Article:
# CumFreq:   Cumulative frequency analysis with probability distribution fitting Free download of software

 Summary: The CumFreq model program calculates the cumulative (no exceedance, non-exceedance) frequency and it does probability distribution fitting of data series, e.g. crop production, soil properties, salinity, depth to watertable (water-table), rainfall, river and drain discharge, groundwater (ground-water) and river level, hydraulic conductivity and soil permeability for water.       The computer program fits various linear, logarithmic, exponential and double exponential cumulative frequency distributions, including the normal, log-normal (lognormal), (log)logistic, Cauchy, Pareto, Weibull, Frechet (Fisher-Tippett type II), Kumaraswamy, Gumbel, GEV, Erlang (Gamma), Burr, Dagum, Laplace, Student, Gompertz, exponential, Poisson and Rayleigh probability distributions, and selects the most appropriate distribution using the method of best fit. Some of the distributions are useful for extreme value analysis.       Preference for a specific distribution can also be expressed. The Cumfreq calculator model not only uses logarithmic but also exponential transformations of the data. The exponent (greater than 0) is optimized automatically. These so called generalized distributions have great flexibility, but they are mostly not used in other distribution fitting calculators, except the Burr distribution which is a generalization of Pareto.       Further, the Cumfreq application (app) uses mirrored (inverese, complementary) distributions that reverse the skewness, so that the number of distributions that are possibly applicable is enlarged. One of the few existing examples is the inverse (mirrored, complementary) characteristic of the Burr and Dagum distributions. The Cumfreq program calculator allows negative data. In case of distributions that do not support negative data, the distribution is shifted in positive direction so that they are made applicable.       The download and use of the CumFreq model program is totally free. It is freeware. Details: When the mathematical model program detects a discontnuous probability function, it gives the user the choice to introduce a breakpoint (break-point) or threshold value, yielding a segmented or composite frequency and probability distribution.       The resulting probability distribution is accompanied by 90% confidence limits and belts (bands) and return periods (recurrence intervals). The program also divides the range of data into a number of equal intervals and calculates an interval frequency distribution or histogram. The number of intervals is to be given by the user.       On 22 March 2018 the option to see a list of distributions ranked according to their goodness of fit was introduced. On 6 April 2018, next to the cumulative distribution function (CDF), the probability density function (PDF) was inlcluded in the histogram graph.       Examples are given. Start: The program starts clicking on CumFreq.Exe. More details are given in the program itself.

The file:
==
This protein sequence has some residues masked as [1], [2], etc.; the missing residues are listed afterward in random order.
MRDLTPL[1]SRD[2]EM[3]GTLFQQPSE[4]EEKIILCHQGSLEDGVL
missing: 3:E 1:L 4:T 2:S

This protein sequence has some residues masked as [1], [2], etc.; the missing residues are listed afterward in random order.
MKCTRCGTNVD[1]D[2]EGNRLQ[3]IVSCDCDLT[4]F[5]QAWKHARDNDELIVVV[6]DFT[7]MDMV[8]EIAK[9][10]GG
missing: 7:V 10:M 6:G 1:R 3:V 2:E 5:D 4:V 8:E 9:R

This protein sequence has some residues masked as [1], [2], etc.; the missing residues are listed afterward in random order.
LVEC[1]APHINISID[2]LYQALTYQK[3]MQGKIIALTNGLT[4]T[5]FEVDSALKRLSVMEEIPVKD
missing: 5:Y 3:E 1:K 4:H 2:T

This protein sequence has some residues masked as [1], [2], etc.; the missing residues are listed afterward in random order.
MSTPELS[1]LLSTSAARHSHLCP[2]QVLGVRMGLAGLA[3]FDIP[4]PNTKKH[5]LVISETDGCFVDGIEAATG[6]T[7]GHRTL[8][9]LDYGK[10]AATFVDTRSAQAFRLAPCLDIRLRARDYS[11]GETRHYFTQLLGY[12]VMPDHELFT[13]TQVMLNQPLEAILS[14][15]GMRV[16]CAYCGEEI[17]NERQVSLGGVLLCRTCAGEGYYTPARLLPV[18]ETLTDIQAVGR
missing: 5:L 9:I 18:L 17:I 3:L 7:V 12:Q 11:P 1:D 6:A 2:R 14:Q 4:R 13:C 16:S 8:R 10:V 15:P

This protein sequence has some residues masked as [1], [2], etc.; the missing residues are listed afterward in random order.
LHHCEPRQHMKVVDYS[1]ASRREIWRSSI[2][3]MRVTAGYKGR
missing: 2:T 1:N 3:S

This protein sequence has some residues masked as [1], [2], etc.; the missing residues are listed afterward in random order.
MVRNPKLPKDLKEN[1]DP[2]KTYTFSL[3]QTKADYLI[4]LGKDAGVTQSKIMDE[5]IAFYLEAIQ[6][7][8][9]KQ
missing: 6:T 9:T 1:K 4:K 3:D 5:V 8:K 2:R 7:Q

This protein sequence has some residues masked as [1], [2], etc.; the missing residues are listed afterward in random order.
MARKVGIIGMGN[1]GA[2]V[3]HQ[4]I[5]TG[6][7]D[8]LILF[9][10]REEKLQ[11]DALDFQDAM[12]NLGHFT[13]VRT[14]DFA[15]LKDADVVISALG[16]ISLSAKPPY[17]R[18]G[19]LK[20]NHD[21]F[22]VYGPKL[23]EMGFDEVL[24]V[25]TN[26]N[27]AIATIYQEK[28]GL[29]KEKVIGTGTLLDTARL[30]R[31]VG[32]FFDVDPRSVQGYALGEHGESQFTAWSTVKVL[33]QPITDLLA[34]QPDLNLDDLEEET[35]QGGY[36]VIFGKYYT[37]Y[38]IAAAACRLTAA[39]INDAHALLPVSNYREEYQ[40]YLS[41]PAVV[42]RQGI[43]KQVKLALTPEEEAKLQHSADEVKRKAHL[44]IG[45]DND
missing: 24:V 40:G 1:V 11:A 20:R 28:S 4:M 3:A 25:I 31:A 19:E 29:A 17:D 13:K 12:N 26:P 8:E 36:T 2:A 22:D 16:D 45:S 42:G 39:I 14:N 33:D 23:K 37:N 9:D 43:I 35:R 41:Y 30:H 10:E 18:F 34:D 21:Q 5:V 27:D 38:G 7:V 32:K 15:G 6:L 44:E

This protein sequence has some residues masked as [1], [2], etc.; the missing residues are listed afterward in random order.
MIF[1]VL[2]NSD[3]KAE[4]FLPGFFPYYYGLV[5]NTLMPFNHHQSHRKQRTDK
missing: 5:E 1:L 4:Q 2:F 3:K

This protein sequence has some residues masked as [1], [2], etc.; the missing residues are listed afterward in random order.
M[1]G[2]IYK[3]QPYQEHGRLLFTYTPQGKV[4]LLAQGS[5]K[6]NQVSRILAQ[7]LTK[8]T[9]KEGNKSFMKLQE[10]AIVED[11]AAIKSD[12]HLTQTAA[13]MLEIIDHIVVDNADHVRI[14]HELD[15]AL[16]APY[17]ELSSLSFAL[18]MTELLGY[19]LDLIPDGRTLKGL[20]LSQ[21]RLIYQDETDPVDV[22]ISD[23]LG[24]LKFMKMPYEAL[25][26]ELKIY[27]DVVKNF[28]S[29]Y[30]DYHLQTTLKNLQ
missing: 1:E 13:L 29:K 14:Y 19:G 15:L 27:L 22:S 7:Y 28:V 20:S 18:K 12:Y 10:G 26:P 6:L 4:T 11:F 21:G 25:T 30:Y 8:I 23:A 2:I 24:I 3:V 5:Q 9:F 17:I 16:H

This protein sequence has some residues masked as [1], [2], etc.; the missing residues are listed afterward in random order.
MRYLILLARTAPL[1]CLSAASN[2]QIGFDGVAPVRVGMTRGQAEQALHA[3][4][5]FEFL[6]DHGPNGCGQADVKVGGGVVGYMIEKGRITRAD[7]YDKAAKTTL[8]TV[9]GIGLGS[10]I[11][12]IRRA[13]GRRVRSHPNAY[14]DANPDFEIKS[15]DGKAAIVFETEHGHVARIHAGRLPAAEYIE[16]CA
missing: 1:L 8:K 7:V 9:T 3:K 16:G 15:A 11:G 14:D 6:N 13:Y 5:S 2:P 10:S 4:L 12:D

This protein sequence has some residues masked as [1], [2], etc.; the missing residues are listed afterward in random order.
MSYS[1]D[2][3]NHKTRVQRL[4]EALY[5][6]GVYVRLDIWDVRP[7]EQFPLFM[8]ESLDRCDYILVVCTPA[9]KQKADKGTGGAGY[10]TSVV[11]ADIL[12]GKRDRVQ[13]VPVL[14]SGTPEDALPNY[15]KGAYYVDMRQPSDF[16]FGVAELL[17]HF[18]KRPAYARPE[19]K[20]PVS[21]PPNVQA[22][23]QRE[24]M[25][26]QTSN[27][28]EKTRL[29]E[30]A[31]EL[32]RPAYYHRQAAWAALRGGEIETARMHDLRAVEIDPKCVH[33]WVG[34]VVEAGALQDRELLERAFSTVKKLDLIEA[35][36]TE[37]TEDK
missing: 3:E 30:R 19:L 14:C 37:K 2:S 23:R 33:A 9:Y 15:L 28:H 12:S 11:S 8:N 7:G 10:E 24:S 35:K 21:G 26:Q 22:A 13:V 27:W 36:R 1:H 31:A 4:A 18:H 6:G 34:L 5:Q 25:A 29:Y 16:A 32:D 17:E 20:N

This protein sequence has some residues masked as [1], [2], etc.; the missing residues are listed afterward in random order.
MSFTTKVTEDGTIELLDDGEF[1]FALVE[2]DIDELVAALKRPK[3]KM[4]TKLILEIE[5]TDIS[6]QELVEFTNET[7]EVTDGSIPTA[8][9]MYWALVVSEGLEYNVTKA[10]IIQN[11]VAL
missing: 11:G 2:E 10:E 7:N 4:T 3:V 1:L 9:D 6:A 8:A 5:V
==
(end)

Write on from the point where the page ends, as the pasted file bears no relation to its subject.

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 Documentation: A lecture note ("Data Analysis") on statistical analysis with examples of CumFreq applications is found on the articles page. Further, this page gives an article binomial confidence limits for cumulative probability distributions.           The principles of frequency analysis can be found in a lecture note on the FAQ's page. Further, this page gives a summary paper on binomial confidence limits for cumulative frequency distributions.           An article using CumFreqA has appeared in the International Journal of Mathematical Methods, see this site. An article specialised in application of the generalized logistic distribution can be found as PDF document or on ResearchGate           A paper entitled: "The generalized standard and mirrored Gumbel probability distributions, composite or not, are applicable to many datasets, either symmetrical, skew to the left, or skew to the right" can be read at composite paper or at generalized           A a publication entitled: "How to derive a probability distribution from a data set using the simple method of plotting positions and the free CumFreq model" can be consulted at simple method or at this place           Another publication entitled: "Comparing the results of transmuted Gumbel probability distributions found in literature with those obtained by the free CumFreq program" is to be seen at transmuted Gumbel or at this site           Stil another publication entitled: "Comparing the results of Extended Gumbel Type-2 probability distributions found in literature with those obtained by the free CumFreq program" can be found at extended Gumbel or over here           In case you wish to read: "Comparing the results of Truncated Generalized Frechet Weibull distribution found in literature with those obtained by the free CumFreq program" use the link Frechet Weibull           A list of publications in which CumFreq is used can be seen in this paper           There is an article comparing results of extended probbility distributions found in literature with those obtained using the CumFreqA program that finds best fitting bimodal solutions in: this bimodal article. Experiences: For improvement, I am interested to learn about your experiences with CumFreq. For this there is a contact form. Acknowlegments: Thanks to a suggestion by Madhu Kandampadath the generalized extreme value (GEV) distribution was included in the list of options on 17 February 2018.           Two days later the composite Laplace distribution was added. On 27 May 2018, thanks to observations of John Haddy, the Burr and Dagum (Burr mirrored) distributions were included. Three days later the Gompertz distribution was incorporated.